• Grab a large piece (or multiple pieces) of paper and, reading through a children’s Bible, draw out the story together as a family, talking about each event as you draw it. Place the pictures somewhere they can be seen, and on Easter morning, retell the story found on your Easter mural.

This Easter, we encourage you to take the time to really think about and celebrate as a family what Jesus did for us all over 2,000 years ago. After all, it is the greatest story ever told, and it’s one we celebrate every day of our lives with Christ.

How Do I Train My Children to be Emotionally Intelligent When I’m Not?

By Patrick Showers, Associate Elementary Pastor
Woodland Hills Church

When I moved out of my parent’s home, I resolved to raise my kids differently than my parents. So, when my first child was born, I revisited my vow to improve upon the parenting skills I inherited. At first, this seemed easy, but one day I caught myself responding to my crying daughter in the same angry, hurtful words and tone that were used on me. This shocked my system enough to realize I needed more than just a willingness to change – I needed help.

One crucial aspect of the parenting legacy we can pass on to our children is emotional intelligence or the ability to rightly relate to others. It boils down to five skills: Identifying personal emotions, using emotions to promote thinking, understanding emotions and their meanings, managing personal emotions, and handling relationships well. None of us will get it right all of the time, but for those of us who didn’t inherit strong intrapersonal and interpersonal skills, we may really struggle to promote these skills in our home life. If my emotional intelligence were graded, I’d score a C- at best.

So, how do we equip our kids to be emotionally savvy if we aren’t? First, we can seek God’s help. God created us in His image, which is the perfection of emotional intelligence, something the Bible describes as righteousness. Jesus promised to provide us a helper, the Holy Spirit, to guide us, equip us, and even pray for us when we don’t know what to ask for or say. The fruit of the Spirit, found in Galatians 5, reminds us that as we grow closer to God, our heart and our actions will began to resemble His. We will find peace, patience, kindness, gentleness, love, joy, faithfulness, and self control, all traits of being emotionally intelligent, in our lives. Just by spending time connecting to God in prayer, worship, and studying His Word, we can learn these new skills.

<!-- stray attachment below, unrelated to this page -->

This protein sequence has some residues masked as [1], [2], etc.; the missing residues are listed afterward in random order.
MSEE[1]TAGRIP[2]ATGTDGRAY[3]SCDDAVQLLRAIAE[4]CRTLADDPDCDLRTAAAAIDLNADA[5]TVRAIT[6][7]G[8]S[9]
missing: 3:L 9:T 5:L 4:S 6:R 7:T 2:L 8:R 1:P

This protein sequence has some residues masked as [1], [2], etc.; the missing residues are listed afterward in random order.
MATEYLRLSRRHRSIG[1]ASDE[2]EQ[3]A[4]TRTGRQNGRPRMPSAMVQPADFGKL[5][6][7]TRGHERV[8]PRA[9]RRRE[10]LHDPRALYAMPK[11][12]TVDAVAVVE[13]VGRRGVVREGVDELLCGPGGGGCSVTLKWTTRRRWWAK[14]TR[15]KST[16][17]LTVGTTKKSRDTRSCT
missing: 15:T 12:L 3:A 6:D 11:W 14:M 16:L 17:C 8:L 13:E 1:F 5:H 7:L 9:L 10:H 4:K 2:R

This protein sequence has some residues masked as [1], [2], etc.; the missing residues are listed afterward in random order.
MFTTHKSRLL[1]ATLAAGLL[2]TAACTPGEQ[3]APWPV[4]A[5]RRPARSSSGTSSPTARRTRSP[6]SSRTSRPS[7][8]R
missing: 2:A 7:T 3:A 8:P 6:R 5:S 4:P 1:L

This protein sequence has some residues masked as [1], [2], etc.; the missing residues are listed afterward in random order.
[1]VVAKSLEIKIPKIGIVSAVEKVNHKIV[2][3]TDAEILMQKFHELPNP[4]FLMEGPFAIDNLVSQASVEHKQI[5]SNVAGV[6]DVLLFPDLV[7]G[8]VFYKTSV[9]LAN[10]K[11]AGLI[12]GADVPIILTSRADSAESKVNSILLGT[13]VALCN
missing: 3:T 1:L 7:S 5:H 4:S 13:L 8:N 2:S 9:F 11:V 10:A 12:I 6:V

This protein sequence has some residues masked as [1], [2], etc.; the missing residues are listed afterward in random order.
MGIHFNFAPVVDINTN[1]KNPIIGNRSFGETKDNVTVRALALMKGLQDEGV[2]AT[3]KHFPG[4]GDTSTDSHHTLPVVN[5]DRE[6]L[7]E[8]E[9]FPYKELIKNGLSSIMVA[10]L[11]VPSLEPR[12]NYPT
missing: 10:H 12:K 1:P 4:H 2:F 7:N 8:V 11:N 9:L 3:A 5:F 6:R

Second, we can begin practicing one skill at a time. Start by naming your emotions when they bubble up and look for their source. Look for things that trigger negative emotional responses such as angry outbursts or frustrations and search for a way to prepare for those moments rather than just react to them. For example, if your child often causes you to leave late in the morning, come up with a plan and prepare for the next time it happens, seeking a solution ahead of time rather than letting emotions push you over the edge.

Third, surround yourself with a community of close friends. Being able to be open and transparent with others in a non-judging environment allows you to process through emotions, be accountable as you seek to change patterns of behavior, and find solutions to break old patterns.

As parents, the most influential approach to teaching our kids to be emotionally intelligent is to model how to relate well to others in a variety of settings, including at home. This requires intentionally working with our own emotional response patterns, being willing to apologize to our children when we make mistakes, and seeking help from God and friends. Being able to connect relationally with others will help your child in his or her relationship with God, as well. Providing a legacy of emotionally intelligent children is worth all the effort, hardships, and time that it takes to change our patterns and help them to develop healthy ones in their own lives.